Monday, August 20, 2007
The hills are alive...
I can't help thinking that I didn't explain my situation to Visit Scotland very clearly. They have booked me in at a place four miles out of Dalwhinnie that can only be reached by car. I don't have a car.
Dalwhinnie is a Scottish Congupna, except with a railway station and pretty scenery. There are also kind, kind, kind people. The hosts at the B&B where I will be staying drive in to collect me. The B&B is the most adorable little cottage in the mountains that you could imagine. The hostess asks me if I want dinner. I say yes and order haggis, then panic thinking of all the things that could go wrong with a dish which is basically cooked offal.
Nope, my instincts were good. The hostess can cook like a charm and I am served the most massive plate of haggis, tatties and veg you could imagine. It's delicious, I eat the lot and order dessert. Kanga the cat comes in and investigates. It is just like home - a little furry head appears beside me, eyeing off my grub. I push the cat away - five minutes later, back she comes. We keep this up until a stressed-out Italian couple arrive and check in. Ms Italia is a cat lover. This transcend all language barriers - for some other things, such as the mysteries of the hot water service, I offer some (minimal) assistance. It also causes some awkwardness when Ms Italia asks when Kanga is due to have her kittens. Kanga the cat is not pregnant, merely very overweight. Something to do with never going outside, which is a mercy for the local wildlife at least.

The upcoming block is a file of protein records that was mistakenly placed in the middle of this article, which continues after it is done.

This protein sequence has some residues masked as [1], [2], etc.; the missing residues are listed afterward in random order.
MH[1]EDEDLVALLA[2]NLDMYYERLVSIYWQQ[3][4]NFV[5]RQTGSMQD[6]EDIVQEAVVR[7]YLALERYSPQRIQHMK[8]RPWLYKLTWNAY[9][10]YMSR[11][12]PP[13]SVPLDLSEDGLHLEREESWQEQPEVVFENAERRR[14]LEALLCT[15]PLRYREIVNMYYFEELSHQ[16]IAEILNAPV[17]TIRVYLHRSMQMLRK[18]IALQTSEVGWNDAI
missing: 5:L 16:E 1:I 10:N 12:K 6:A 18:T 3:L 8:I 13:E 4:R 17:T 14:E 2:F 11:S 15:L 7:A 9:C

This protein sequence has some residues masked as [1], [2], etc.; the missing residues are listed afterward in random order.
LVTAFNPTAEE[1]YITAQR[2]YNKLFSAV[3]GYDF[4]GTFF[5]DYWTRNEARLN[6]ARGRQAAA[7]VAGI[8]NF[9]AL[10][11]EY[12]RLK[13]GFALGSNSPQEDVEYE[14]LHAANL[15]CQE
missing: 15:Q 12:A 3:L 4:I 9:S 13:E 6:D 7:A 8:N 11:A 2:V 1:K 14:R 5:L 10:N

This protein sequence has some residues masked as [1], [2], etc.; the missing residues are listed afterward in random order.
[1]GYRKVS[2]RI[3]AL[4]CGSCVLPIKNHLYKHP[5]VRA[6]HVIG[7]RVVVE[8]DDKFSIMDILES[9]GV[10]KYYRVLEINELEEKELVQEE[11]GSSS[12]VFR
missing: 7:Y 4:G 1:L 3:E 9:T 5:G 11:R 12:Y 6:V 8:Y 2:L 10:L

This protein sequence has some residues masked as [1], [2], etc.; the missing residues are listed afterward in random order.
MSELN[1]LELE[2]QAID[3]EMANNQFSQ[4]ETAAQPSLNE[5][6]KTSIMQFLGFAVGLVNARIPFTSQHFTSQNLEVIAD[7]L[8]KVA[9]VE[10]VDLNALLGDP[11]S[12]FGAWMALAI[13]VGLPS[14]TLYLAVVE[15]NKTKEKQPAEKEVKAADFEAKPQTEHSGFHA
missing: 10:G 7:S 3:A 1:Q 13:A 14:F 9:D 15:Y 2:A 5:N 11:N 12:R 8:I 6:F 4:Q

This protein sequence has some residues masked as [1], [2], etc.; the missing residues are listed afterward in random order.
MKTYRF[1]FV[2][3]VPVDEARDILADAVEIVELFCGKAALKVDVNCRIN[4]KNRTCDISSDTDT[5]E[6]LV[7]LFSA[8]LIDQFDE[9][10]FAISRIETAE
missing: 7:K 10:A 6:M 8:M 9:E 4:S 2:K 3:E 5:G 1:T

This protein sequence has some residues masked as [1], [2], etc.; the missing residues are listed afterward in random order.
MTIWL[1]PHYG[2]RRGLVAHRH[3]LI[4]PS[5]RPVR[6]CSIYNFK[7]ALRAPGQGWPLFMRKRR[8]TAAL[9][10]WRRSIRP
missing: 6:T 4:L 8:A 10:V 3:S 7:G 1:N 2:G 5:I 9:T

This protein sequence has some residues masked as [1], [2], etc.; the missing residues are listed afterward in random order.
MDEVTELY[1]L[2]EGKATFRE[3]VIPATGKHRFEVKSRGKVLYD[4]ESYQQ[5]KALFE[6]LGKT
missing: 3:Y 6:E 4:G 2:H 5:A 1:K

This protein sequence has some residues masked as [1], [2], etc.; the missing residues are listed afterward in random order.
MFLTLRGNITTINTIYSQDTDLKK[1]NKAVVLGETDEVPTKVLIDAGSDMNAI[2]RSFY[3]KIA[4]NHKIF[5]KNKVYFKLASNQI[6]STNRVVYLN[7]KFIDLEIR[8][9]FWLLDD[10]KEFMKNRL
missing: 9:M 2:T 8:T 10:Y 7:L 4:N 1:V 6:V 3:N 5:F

I sleep like a log - not a Rotarian for miles around. The bed is so comfy, it seems a shame not to share it with someone - maybe I should leave the door open for Kanga, but I suspect we wouldn't both fit.
The next day, I go hiking up in the hills behind the B&B. This is actually not a real bright idea, as it is cold and foggy. I stick to the trail and when I run out of trail, I stop and come back. It beats the hell out of being lost. I have some wonderful atmospheric photos of misty hills covered in heather, trickling brooks and the like. I didn't manage to get a shot of the four massive birds of prey that sailed past as I trudged up the hill, slogging through mud half an inch deep, or of the view from the hilltop as there wasn't one. Paranoid sheep watch me pass, no doubt expecting me to leap up the hillside and snatch the heather from their wee jaws. The sheep around here are skinny, agile things that look a lot like woolly goats.
I have a coat, a jumper, a long sleeved top and a rain poncho on when I leave. When I get to the top, most of it is tied around my waist. As soon as I stop, the wind blows up and I have to put it all back on again. The trip down is about half an hour shorter than the trip up, but no less lovely.
The kind hosts drive me back to the railway station for the next leg of my trip - Thurso and the Orkneys!!
Insight into Scotland 4
The UK really does have wilderness. The wilderness includes all the bits that I'm currently touring and the wilderness is not overly blessed with public transport. I remind myself, if I ever come back - sod the environment, I will hire a car.